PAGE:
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Frans_Jozef
Sunday, May 2nd, 2004, 01:49 AM
Interview with Edward O. Wilson

The formation of new species can happen relatively quickly; however it cannot keep up with the current extinction rate.
Species require energy, stability, and enough space -- all of which are decreasing. Some populations are no longer healthy because there are too few individuals. In one human lifetime, half the world's species will disappear if the rate continues.


ActionBioscience.org: How is a biological species defined?

Wilson: The biological species concept is a classical concept. It applies, however, to species that reproduce sexually and is a
follows: a species is a population or a series of populations of individuals that interbreed freely with one another. In other words,
a species is a more-or-less genetically isolated element, evolving on its own. The species concept is not universal.


ActionBioscience.org: This concept implies a closed gene pool. Is this universal?

Wilson: It is not universal. It can be applied to the vast majority of animals and a great many flowering plants. It may be applicable
to many kinds of microorganisms. But there are many other organisms, especially plants and microorganisms, to which this concept cannot be applied, or at best applied with difficulty. Obviously, it cannot be applied if there is no sexual reproduction.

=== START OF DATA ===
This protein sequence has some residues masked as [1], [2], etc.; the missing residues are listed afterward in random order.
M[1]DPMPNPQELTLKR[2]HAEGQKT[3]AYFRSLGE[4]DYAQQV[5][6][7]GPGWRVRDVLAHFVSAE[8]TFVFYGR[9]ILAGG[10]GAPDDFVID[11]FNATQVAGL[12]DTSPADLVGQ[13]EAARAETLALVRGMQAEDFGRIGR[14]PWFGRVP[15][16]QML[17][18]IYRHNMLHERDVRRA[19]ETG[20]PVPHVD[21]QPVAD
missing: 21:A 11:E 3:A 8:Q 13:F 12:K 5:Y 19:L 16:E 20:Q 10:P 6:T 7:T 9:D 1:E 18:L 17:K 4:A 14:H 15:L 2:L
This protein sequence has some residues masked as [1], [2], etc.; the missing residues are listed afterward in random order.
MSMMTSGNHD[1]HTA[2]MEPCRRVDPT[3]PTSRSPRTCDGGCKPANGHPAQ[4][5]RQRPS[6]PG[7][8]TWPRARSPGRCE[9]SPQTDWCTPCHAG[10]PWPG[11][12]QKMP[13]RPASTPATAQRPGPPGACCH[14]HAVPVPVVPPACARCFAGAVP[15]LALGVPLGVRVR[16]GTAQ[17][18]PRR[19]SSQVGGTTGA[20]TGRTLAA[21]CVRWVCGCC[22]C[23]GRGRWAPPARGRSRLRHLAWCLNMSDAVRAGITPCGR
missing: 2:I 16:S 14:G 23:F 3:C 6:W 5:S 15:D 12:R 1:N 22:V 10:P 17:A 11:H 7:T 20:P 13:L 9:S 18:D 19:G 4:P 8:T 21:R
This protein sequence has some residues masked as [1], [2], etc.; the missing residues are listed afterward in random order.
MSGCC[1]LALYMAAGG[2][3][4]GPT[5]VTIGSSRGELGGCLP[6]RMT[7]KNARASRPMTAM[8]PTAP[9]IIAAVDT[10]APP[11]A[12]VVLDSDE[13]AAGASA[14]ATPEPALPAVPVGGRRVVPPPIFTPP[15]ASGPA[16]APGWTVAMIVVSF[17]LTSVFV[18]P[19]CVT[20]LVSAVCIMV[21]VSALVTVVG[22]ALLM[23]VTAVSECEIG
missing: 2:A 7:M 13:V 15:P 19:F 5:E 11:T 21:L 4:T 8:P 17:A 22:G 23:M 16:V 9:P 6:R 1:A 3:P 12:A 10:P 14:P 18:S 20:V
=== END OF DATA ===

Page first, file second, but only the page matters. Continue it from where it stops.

In the case of asexual species, it's possible to classify them arbitrarily based on genetic differences. For example, a standard
used for bacteria is when two strains of bacteria differ by as much as 30% of their DNA, they can be treated as different species. This is arbitrary, of course, but it's also reasonably workable. Subspecies refers to races that differ in certain traits.


ActionBioscience.org: Can a subspecies be defined as clearly as a species?

Wilson: Not to the same degree. In theory, a subspecies is a geographical race. A species may be divided into geographical races
that differ from one another consistently, in a set of diagnostic traits, such as color, length of wing, breeding habits. Overall,
subspecies have many difficulties that make them far more an arbitrary category than species. Defining subspecies is often difficult.